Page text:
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Journal of Korean Neurosurgical Society > Volume 22(3); 1993 > Article
Journal of Korean Neurosurgical Society 1993;22(3): 382-399.
Ultrastructural Study on Microtumor Spheroids from Human Malignant Glioma Specimens Maintained in Organotypic Culture.
Hyung Jin Shin, Chun Kee Chung, In Sung Park, Young Seob Chung, Hee Won Jung, Dae Hee Han
1Department of Neurosurgery, College of Medicine, Gyeongsang National University, Chinju, Korea.
2Department of Neurosurgery, College of Medicine, Seoul National University, Seoul, Korea.
ABSTRACT
The Present study investigated not only the feasibility of organotypic spheroid culture system taken from human malignant gliomas, but also the similarities and differences between surgical specimens and cultured spheroids using light microscopy, electron microscopy, and flow cytometric examination. Surgically resected tumor specimens from eighteen human malignant gliomas were minced and explanted into agarose-coated culture wells. After three to five days, these microtumor fragments emerged as spheroids and could be maintained as organotypic spheroids for more than eight weeks. Measurements of the spheroids showed that they decreased during the initial two to three weeks and afterwards remained unaltered over a specific period of time. This growth pattern of the spheroids was consistent with the condition of tumors in vivo suggesting the linkage of cell proliferation and loss. Light microscopic and electron microscopic studies of the spheroids demonstrated that morphological structures were similar to those of the original tumor tissue in vivo and histopathologic characteristics of the original tumor were maintained over a long culture period. The spheroids contained connective tissues, blood vessels, macrophages, and neutrophils maintaining a three-dimensional architectural resemblance to the original tumors. Of three pairs of the surgical and spheroid specimen examined by the flow cytometry, one showed a change of ploidy pattern and two contained increased fractions of proliferating cells. It is concluded that this microtumor spheroid system can maintain the characteristics of the original tumors, and may serve as an alternative to the in vivo xenograft model for the research of brain tumor biology, invasion and immunology while providing a valuable technique for the evaluation of new therapies, such as biological response modifiers.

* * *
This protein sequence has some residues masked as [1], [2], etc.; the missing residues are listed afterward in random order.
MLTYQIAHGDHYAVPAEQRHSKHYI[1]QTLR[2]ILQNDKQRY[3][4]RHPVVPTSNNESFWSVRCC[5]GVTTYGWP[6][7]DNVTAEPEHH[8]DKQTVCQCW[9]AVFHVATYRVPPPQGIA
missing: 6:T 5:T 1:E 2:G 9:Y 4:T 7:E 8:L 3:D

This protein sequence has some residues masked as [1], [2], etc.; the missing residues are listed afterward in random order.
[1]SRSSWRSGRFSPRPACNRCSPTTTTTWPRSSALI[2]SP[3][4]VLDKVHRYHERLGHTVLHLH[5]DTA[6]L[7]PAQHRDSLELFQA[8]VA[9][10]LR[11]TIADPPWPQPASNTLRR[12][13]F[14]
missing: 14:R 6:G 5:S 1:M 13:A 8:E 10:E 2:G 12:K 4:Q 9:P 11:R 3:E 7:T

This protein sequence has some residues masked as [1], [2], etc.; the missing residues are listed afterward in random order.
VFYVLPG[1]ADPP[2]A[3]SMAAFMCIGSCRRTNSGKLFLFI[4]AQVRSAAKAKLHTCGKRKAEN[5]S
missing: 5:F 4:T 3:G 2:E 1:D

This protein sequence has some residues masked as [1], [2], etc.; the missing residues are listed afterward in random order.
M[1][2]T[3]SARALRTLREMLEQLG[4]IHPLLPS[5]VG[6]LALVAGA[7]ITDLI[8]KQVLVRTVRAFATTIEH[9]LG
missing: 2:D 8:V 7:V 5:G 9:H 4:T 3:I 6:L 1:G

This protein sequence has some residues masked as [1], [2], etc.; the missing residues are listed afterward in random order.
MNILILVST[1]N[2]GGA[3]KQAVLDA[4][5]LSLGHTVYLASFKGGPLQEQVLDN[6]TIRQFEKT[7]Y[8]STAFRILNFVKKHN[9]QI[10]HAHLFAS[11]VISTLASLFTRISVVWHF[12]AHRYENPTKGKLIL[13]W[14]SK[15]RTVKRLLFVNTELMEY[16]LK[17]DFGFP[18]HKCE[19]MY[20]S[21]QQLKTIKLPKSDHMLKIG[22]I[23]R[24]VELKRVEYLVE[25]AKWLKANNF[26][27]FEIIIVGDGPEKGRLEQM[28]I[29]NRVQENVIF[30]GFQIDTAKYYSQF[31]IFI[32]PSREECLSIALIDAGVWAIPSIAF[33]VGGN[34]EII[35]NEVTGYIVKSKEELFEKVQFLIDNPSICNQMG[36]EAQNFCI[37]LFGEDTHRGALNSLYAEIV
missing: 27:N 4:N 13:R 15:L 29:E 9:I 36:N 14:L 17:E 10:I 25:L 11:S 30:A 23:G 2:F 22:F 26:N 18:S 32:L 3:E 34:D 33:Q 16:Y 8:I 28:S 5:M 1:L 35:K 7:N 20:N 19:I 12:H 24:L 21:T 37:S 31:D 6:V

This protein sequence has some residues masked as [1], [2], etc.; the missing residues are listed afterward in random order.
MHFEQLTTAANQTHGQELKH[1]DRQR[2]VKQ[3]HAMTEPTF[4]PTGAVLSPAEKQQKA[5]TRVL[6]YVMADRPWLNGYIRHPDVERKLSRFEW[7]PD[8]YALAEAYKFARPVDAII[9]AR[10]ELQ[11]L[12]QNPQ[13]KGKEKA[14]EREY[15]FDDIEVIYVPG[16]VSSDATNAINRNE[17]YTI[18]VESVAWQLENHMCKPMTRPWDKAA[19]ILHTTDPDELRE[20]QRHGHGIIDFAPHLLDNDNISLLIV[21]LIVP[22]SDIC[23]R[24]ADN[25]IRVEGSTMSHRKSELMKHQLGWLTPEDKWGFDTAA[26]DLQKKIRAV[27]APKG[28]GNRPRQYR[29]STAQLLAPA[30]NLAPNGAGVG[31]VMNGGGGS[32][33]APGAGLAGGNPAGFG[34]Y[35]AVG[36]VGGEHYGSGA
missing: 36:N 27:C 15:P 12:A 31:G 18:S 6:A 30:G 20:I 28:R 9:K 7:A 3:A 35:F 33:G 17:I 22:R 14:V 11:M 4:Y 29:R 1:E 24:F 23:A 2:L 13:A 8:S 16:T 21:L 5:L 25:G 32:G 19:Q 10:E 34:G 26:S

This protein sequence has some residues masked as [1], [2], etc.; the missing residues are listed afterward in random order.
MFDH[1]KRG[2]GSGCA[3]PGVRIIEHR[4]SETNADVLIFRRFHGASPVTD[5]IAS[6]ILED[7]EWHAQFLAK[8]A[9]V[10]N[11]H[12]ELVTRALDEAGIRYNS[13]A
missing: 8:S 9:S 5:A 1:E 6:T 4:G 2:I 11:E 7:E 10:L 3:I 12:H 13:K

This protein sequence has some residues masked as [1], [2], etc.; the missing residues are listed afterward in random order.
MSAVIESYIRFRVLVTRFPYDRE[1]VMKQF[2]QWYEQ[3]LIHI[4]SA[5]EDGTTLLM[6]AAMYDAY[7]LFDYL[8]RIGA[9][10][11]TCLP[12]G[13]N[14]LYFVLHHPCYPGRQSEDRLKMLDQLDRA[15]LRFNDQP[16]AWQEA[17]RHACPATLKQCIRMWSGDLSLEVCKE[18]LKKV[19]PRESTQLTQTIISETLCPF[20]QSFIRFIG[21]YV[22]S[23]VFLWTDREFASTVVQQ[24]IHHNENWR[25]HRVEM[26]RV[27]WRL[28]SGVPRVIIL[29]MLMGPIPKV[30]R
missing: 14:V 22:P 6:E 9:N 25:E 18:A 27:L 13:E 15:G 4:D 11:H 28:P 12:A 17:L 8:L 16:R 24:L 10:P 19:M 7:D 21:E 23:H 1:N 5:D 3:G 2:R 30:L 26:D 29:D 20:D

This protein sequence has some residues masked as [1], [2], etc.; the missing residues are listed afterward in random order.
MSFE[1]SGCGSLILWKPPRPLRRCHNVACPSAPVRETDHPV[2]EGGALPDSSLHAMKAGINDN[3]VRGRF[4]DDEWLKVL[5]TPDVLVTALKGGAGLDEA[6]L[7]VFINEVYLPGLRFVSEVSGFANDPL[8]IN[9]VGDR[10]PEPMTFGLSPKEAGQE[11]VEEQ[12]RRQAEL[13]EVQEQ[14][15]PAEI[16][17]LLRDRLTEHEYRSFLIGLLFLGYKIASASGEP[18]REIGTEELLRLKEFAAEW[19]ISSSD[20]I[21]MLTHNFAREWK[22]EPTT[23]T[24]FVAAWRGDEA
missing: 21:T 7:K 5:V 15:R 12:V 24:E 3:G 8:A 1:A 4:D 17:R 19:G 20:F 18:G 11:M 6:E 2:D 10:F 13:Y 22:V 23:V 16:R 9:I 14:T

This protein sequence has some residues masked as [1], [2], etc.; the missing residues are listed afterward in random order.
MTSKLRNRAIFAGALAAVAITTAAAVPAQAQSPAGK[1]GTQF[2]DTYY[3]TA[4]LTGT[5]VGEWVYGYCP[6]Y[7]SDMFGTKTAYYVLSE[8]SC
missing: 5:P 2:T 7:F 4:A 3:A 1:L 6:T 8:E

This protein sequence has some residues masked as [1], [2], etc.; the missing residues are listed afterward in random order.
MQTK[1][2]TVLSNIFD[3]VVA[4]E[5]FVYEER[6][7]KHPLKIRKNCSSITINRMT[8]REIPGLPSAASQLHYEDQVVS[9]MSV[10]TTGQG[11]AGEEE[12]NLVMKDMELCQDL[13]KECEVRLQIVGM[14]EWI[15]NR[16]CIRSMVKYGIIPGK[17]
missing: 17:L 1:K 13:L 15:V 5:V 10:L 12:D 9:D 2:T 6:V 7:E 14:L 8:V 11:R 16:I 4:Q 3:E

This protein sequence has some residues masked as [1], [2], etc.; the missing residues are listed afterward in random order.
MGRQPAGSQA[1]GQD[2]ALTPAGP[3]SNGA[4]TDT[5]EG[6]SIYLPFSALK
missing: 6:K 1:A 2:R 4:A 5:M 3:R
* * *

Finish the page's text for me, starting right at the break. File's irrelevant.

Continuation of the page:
Key Words: Microtumor spheroid; Malignant glioma; Organotypic culture
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